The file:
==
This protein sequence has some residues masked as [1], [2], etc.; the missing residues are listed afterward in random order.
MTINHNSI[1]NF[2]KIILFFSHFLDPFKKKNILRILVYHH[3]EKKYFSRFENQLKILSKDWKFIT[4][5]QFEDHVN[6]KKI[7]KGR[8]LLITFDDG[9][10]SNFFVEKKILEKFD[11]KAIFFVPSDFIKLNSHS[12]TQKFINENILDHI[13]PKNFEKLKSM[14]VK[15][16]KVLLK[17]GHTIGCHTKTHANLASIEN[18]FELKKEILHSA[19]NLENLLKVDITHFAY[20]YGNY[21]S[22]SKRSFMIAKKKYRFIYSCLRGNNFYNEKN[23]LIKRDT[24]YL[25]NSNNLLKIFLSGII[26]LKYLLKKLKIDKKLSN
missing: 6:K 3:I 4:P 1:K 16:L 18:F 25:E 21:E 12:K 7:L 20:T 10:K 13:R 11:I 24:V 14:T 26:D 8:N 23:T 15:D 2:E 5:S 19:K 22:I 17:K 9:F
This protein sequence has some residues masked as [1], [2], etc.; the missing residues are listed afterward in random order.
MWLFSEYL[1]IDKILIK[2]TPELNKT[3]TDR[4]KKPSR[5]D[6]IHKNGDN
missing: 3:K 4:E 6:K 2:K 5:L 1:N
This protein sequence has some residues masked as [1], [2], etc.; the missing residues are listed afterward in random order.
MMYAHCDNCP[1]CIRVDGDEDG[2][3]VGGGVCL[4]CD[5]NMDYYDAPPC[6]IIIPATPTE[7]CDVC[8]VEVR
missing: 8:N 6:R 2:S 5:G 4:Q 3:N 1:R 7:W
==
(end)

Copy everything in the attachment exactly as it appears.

This protein sequence has some residues masked as [1], [2], etc.; the missing residues are listed afterward in random order.
MTINHNSI[1]NF[2]KIILFFSHFLDPFKKKNILRILVYHH[3]EKKYFSRFENQLKILSKDWKFIT[4][5]QFEDHVN[6]KKI[7]KGR[8]LLITFDDG[9][10]SNFFVEKKILEKFD[11]KAIFFVPSDFIKLNSHS[12]TQKFINENILDHI[13]PKNFEKLKSM[14]VK[15][16]KVLLK[17]GHTIGCHTKTHANLASIEN[18]FELKKEILHSA[19]NLENLLKVDITHFAY[20]YGNY[21]S[22]SKRSFMIAKKKYRFIYSCLRGNNFYNEKN[23]LIKRDT[24]YL[25]NSNNLLKIFLSGII[26]LKYLLKKLKIDKKLSN
missing: 6:K 3:I 4:P 1:K 16:L 18:F 25:E 21:E 12:K 7:L 20:T 10:K 13:R 11:I 24:V 14:T 26:D 8:N 23:T 15:D 2:E 5:S 19:K 22:I 17:K 9:F
This protein sequence has some residues masked as [1], [2], etc.; the missing residues are listed afterward in random order.
MWLFSEYL[1]IDKILIK[2]TPELNKT[3]TDR[4]KKPSR[5]D[6]IHKNGDN
missing: 3:K 4:E 6:K 2:K 5:L 1:N
This protein sequence has some residues masked as [1], [2], etc.; the missing residues are listed afterward in random order.
MMYAHCDNCP[1]CIRVDGDEDG[2][3]VGGGVCL[4]CD[5]NMDYYDAPPC[6]IIIPATPTE[7]CDVC[8]VEVR
missing: 8:N 6:R 2:S 5:G 4:Q 3:N 1:R 7:W